We had our first in-person meeting with the Social Worker here in Norfolk. Again, this is a step toward becoming foster parents, so that if my step-cousins end up needing a home, we're ready to get them to Virginia the most painless way the system has. We met at her office in Downtown Norfolk, and appreciated her pleasant, informative, no-nonsense approach to the children and the situation. By no fault of the woman here in Norfolk, she came into the meeting not knowing that the boys' mother had passed away. They (she and the worker in Arizona) had been communicating, and she had e-mails sent after their mother's death, but it was never mentioned and came as quite a shock. Of course, that changes the whole situation (no chance of that reunification), but she asked us for everything we knew, and gave us a lot of good information about the whole foster care process. We handed her a pile of paperwork, and she gave us three times the paperwork back to fill out.
So, the road rolls onward. This round includes all of our finances, background checks, physical health, and driving records etc. We have a couple of weeks before our next meeting with her, which will be our home safety evaluation (home study) and will (obviously) take place inside our home. We have to have individual interviews, and the next one will be my individual interview, as well as the home evaluation, so she's scheduling it when Matt's at work.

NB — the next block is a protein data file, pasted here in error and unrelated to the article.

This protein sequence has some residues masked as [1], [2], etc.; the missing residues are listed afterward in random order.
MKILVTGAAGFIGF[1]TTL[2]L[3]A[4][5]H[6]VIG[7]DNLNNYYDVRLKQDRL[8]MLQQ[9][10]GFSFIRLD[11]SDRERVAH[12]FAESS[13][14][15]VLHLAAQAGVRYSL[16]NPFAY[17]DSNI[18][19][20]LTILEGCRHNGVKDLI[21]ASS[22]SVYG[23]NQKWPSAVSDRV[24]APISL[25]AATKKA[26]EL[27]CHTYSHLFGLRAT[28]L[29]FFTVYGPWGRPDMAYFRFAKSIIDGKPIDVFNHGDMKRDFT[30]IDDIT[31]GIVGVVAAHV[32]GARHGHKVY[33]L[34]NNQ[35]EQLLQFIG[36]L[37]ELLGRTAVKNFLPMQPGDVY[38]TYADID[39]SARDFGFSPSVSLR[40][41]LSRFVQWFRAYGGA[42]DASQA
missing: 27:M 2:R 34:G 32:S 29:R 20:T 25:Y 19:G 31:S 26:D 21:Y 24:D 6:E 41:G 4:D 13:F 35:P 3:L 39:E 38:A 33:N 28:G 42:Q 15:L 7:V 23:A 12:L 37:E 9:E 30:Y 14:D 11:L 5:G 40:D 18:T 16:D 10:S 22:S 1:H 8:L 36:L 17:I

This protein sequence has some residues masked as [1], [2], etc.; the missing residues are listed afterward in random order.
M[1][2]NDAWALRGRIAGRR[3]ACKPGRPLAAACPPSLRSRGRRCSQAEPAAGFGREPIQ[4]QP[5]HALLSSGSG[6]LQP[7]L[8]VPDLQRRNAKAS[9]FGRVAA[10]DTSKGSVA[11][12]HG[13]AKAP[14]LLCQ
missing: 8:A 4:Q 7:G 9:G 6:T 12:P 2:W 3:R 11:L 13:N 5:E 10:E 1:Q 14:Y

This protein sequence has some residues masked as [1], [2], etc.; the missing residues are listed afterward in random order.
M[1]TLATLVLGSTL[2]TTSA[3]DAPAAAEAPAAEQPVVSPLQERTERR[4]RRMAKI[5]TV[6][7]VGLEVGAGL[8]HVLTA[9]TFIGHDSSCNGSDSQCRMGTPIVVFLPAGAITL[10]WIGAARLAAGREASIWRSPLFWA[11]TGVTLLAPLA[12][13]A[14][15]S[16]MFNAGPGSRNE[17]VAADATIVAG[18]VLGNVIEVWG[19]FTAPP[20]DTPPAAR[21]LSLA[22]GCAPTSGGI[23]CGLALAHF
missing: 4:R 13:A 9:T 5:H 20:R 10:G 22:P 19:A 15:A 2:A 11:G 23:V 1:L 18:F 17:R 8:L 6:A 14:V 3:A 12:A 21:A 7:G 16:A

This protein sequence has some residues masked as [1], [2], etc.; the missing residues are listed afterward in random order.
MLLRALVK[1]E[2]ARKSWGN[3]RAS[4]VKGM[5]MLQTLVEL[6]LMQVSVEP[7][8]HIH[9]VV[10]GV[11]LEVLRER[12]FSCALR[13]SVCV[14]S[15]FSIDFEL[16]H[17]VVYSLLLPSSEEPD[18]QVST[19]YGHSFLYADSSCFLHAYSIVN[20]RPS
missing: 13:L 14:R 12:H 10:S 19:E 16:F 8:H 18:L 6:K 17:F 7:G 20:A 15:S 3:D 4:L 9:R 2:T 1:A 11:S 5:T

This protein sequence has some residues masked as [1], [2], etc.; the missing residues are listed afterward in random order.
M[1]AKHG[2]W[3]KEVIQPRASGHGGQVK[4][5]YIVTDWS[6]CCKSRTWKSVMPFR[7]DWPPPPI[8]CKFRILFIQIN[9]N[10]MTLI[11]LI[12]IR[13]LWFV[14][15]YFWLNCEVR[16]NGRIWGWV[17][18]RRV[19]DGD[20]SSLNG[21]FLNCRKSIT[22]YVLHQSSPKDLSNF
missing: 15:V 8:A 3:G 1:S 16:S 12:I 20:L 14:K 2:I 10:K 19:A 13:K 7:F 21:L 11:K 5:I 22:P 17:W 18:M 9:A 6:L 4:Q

On the pregnancy front, I'm sixteen weeks today and get to hear the heartbeat (again) on Monday. Looking forward to finding out the gender of this Nowak baby in less than a month!
Our first home study meeting is planned for this coming Tuesday, so we've been filling out mounds of paperwork and trying to keep cookie crumbs off all the official documents. The paperwork is the process for us to become foster parents, because the boys are in foster care in Arizona, and the easiest way to transfer them through the states is from one foster family to another. So, this meeting is really nothing. I mean, technically, we could fail the interviews or something, but I imagine that would be hard to do. This interview is just a step forward.
We feel mostly blind going into the first meeting, like we're stepping through the hoops they place in front of us until they either say, "The fathers got their sons." or "The foster family was a better resource." or "You're going to have 4 babies this year (Christian included)."
Pray that Matt and I will be sensitive to what the Lord has for our family. There are lots of children who need families, and we're certainly not called to give them all homes, but these boys were dropped in our laps, and Matt has been praying for years that God will give us the children that no one else wants.
Yellow couches are like kittens. If I see one, and it's homeless, I must give it a home. In an unlike kittens move, if the couch gets grimy and icky and smells like a dog, I must remove it from my home. So, we had one yellow, tufted couch, and then we got a second one. Now we're back to one, and it's the same one as the original one, so you know, you end where you begin. But, updated living room shot. The stuff on the walls between the windows is only place holder stuff. I'll tear it all off the walls this summer, guaranteed.
Twelve things on the shelves above the high chair are second-hand. I'm happy to find beautiful, used treasures. I go to the thrift store probably twice a month in search of one of these treasures. You know, something that's so cheap you know it's mislabeled and you would have paid way too much for it, on account of how beautiful it is.